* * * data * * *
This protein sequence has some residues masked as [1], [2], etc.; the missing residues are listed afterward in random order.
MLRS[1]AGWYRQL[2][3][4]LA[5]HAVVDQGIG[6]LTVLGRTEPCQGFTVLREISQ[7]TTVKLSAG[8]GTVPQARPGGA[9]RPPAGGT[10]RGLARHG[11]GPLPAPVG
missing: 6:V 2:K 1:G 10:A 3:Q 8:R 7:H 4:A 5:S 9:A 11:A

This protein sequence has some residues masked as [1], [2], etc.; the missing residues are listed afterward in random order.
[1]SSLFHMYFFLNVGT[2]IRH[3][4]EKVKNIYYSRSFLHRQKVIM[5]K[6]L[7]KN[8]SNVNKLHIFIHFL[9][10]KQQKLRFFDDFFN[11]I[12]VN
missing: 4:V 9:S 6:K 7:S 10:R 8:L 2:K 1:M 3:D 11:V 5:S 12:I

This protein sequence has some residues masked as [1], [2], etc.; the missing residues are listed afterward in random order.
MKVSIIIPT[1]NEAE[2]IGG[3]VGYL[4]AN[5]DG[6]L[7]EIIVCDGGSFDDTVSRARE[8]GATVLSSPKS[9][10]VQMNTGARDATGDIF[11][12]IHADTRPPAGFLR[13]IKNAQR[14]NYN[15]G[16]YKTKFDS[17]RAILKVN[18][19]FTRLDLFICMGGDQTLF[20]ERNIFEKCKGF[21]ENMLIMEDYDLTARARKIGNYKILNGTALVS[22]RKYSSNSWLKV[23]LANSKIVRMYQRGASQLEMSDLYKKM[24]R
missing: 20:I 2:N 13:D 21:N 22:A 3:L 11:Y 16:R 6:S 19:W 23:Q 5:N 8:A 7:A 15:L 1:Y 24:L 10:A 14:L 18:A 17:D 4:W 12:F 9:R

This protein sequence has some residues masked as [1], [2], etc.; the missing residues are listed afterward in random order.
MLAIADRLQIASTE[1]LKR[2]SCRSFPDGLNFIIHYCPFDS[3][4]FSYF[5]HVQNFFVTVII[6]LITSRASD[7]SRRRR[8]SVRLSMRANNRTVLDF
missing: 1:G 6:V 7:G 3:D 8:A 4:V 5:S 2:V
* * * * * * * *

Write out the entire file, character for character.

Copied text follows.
This protein sequence has some residues masked as [1], [2], etc.; the missing residues are listed afterward in random order.
MLRS[1]AGWYRQL[2][3][4]LA[5]HAVVDQGIG[6]LTVLGRTEPCQGFTVLREISQ[7]TTVKLSAG[8]GTVPQARPGGA[9]RPPAGGT[10]RGLARHG[11]GPLPAPVG
missing: 6:V 2:K 1:G 10:A 3:Q 8:R 7:H 4:A 5:S 9:A 11:A

This protein sequence has some residues masked as [1], [2], etc.; the missing residues are listed afterward in random order.
[1]SSLFHMYFFLNVGT[2]IRH[3][4]EKVKNIYYSRSFLHRQKVIM[5]K[6]L[7]KN[8]SNVNKLHIFIHFL[9][10]KQQKLRFFDDFFN[11]I[12]VN
missing: 4:V 9:S 6:K 7:S 10:R 8:L 2:K 1:M 3:D 11:V 5:S 12:I

This protein sequence has some residues masked as [1], [2], etc.; the missing residues are listed afterward in random order.
MKVSIIIPT[1]NEAE[2]IGG[3]VGYL[4]AN[5]DG[6]L[7]EIIVCDGGSFDDTVSRARE[8]GATVLSSPKS[9][10]VQMNTGARDATGDIF[11][12]IHADTRPPAGFLR[13]IKNAQR[14]NYN[15]G[16]YKTKFDS[17]RAILKVN[18][19]FTRLDLFICMGGDQTLF[20]ERNIFEKCKGF[21]ENMLIMEDYDLTARARKIGNYKILNGTALVS[22]RKYSSNSWLKV[23]LANSKIVRMYQRGASQLEMSDLYKKM[24]R
missing: 20:I 2:N 13:D 21:N 22:A 3:L 11:Y 16:R 6:S 19:W 23:Q 5:N 8:A 7:A 15:L 1:Y 24:L 10:A 14:L 18:A 17:D 4:W 12:F 9:R

This protein sequence has some residues masked as [1], [2], etc.; the missing residues are listed afterward in random order.
MLAIADRLQIASTE[1]LKR[2]SCRSFPDGLNFIIHYCPFDS[3][4]FSYF[5]HVQNFFVTVII[6]LITSRASD[7]SRRRR[8]SVRLSMRANNRTVLDF
missing: 1:G 6:V 7:G 3:D 8:A 4:V 5:S 2:V